Hatred, Intolerance, and Fear

On todays episode of Democracy Now!, in their last segment, Gainesville Muslim Community Organizes Vigils, Teach-Ins to Counter Planned Quran Burning, Moustafa Bayoumi, author of How Does It Feel to Be a Problem? Being Young and Arab in America, spoke a bunch of words I wish were in the media much more often than not;

… What we find of late, I think, is a disturbing measure of what it means to be an American. I, in fact, think that it’s also important to place the anti-Muslim sentiment that we see today alongside the kind of anti-immigrant feeling that we see today. So I think if we consider the Arizona initiatives, for example, or just the general pervasive anti-immigrant feeling that you have, directed largely against Latinos and Hispanics in this country, alongside the anti-Muslim sentiment — and I would also put in that same parameter the polling data that we see that sees that President Obama is — 20 percent of the population wants to say that President Obama is a Muslim. I think that that’s actually a thinly disguised way of talking about President Obama’s racial background. It’s a way of saying he’s not like us. And so, rather than using the traditional language, the traditional discourse of race in this country, which is to call him an African American or such [like that abhorrent n-word?], they call him instead a Muslim [and a Socialist], which is a[n unjustly accepted, but no less obvious] way of saying he’s not one of us…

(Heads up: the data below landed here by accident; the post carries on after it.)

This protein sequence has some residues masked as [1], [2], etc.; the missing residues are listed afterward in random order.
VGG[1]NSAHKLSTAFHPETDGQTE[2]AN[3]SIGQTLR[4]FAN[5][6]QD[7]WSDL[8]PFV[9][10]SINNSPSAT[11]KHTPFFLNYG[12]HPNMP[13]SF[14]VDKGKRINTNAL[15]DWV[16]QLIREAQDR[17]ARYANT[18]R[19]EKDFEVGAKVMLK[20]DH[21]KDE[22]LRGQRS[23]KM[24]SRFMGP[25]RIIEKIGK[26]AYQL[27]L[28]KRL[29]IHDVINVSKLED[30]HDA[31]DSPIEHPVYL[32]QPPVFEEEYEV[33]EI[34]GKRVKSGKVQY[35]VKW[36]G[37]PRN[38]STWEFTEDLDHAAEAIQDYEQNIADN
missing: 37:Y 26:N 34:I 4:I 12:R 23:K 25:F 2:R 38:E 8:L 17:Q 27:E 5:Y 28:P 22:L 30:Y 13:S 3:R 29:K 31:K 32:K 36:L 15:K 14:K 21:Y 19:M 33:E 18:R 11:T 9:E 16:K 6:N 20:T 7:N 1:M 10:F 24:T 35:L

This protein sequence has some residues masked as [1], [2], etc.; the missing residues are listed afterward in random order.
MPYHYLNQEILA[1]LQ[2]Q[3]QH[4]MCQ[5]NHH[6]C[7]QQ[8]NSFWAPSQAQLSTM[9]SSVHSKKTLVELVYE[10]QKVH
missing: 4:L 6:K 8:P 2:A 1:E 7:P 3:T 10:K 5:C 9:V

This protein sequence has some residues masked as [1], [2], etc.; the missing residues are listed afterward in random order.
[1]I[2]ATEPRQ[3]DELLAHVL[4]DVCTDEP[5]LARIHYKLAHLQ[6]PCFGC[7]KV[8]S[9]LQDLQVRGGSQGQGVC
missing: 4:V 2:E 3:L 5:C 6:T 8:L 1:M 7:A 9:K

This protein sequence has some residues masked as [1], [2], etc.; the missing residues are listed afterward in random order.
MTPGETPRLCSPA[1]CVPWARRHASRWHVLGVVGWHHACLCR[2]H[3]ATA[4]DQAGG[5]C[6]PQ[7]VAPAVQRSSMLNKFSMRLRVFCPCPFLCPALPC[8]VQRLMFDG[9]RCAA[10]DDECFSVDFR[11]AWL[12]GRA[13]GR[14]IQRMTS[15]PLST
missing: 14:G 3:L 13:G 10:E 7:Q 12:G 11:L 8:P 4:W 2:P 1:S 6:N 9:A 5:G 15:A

Yesterday’s middle part of The Current — the first half, especially — Persecution, rather effectively sets an absolutely frightening context on the lunacy of the anti-Islamic attitudes plaguing America, specifically, but the world, in general. Exactly why are people so afraid of labelling these (and other) acts of hatred, intolerance, and fear for what they so clearly happen to be? And why is it tolerated?